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Captain America The Winter Soldier

Captain America was never my favorite Marvel hero, but he is an archetype, and there is something endearing about a guy who still runs around wearing a flag. Still, he hasn't aged well. He's an eternal Boy Scout, like Superman (who also used to be much more blatantly pro-America), and his costume is almost as embarrassing as Wonder Woman's.

In the comics, that is. In the movies, damned if they didn't manage to pull off just the right combination of earnest, sincere heroism and bad-assitude. Cap looks like a soldier, acts like a soldier, and being frozen since the 40s, manages to act like a man out of time while being savvy and smart enough to do his best to catch up. The first Captain America was my second favorite among all the recent Marvel movies, just behind The Avengers and narrowly edging out Iron Man and Thor. I like heroes who are genuinely heroic without being saps (something several Superman movies have failed to pull off). And yeah, I like harkening back to an era when you could be patriotic without ambivalence.

So anyway, The Winter Soldier did not disappoint. Although the true identity of the main villain should have surprised no one over the age of 10, and there were some rather silly Tropish moments that didn't execute as well on film as they do in comics (seriously, the Villanous Monologue where the super-smart evil genius tells you all his plans before he gon' blow you up, 'cause that always works? Or packing an elevator with a bunch of thugs to beat up Captain fucking America, because yeah, that will totally work too), it was gloriously full of city-razing special effects and high-speed superhuman martial arts smackdowns, and a plot no more silly than anything else based on a comic book. It's not a character-redefining movie, nor did it have the genius and the humor of The Avengers, but it was satisfying, and it managed to keep Captain America believably heroic without either ignoring or denying his essential Americanness.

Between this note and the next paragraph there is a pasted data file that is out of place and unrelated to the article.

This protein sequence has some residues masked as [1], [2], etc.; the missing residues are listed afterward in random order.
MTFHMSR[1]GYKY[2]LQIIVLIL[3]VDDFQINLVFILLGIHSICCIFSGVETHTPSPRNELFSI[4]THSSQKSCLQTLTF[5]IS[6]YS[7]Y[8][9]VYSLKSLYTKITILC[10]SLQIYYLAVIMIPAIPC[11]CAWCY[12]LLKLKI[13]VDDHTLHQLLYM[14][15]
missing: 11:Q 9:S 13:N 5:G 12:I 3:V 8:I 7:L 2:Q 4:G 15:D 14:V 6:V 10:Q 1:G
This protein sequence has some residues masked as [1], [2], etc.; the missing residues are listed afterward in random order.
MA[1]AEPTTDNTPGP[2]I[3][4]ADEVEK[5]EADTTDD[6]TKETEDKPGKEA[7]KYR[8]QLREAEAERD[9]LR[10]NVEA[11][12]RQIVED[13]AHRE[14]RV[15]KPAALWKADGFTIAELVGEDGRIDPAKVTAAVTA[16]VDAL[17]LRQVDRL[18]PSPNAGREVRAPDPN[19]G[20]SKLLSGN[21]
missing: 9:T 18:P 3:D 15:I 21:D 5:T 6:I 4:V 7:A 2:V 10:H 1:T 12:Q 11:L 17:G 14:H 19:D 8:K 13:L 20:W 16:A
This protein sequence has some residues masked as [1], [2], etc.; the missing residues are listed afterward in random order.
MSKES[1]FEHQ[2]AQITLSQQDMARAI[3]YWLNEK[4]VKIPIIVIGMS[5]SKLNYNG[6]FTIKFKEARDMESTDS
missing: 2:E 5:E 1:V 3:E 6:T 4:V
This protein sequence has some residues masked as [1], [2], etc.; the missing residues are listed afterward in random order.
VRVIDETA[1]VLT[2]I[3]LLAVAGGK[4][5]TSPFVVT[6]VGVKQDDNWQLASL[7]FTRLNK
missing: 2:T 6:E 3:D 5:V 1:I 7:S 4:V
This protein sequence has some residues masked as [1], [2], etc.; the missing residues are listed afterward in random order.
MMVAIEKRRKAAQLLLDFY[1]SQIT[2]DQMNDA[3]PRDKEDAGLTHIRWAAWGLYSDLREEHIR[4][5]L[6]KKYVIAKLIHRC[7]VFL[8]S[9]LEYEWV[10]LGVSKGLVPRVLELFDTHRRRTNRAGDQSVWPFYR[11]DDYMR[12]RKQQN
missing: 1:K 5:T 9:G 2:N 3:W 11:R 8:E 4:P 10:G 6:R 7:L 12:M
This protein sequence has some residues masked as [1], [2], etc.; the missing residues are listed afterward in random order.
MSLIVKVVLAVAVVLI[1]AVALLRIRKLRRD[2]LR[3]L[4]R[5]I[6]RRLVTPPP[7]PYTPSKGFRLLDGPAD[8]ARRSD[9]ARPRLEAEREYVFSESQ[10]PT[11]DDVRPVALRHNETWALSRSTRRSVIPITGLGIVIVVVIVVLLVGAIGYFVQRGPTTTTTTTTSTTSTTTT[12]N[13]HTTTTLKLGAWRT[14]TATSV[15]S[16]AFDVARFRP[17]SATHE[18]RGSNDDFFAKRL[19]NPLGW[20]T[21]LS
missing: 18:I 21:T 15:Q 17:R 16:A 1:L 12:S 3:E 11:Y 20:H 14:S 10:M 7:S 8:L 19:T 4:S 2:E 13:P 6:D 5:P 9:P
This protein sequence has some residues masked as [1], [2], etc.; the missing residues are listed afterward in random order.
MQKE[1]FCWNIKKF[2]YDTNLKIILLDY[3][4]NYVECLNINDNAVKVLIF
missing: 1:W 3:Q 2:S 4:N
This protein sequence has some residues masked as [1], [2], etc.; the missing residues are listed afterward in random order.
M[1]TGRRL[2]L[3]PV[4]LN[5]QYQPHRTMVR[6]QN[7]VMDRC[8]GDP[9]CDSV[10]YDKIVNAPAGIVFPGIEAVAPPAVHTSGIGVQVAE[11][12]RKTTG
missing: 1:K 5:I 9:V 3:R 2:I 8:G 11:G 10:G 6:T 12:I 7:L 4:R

That said, one cannot help noticing how very global the movie is, heroes and villains alike. This is the post-9/11 era, and it's hard to pull off unironic patriotism, especially of the "America, fuck yeah!" variety. Especially when foreign box office makes up so much of a movie's receipts. Hence while Captain America is still Captain America, he really doesn't talk a lot about America per se, except in a rather wistful past tense. S.H.I.E.L.D. is apparently an international organization (despite pretty much every S.H.I.E.L.D. agent we've seen being an American) taking its orders from the "World Security Council."

I enjoyed Winter Soldier quite a bit, and am happy that they've been able to update Cap (as well as a few other B-listers).

Cap and the Falcon

Batroc

I did catch the namedropping of Stephen Strange, though, which makes me wonder when Dr. Strange will get his own movie?

Comments

( 11 comments — Leave a comment )
avsno26rocks
Apr. 8th, 2014 02:09 am (UTC)
I won't even lie, I laughed for like ten minutes straight in the cinema when Batroc popped up. He is the villain least likely to be taken seriously in the history of ever.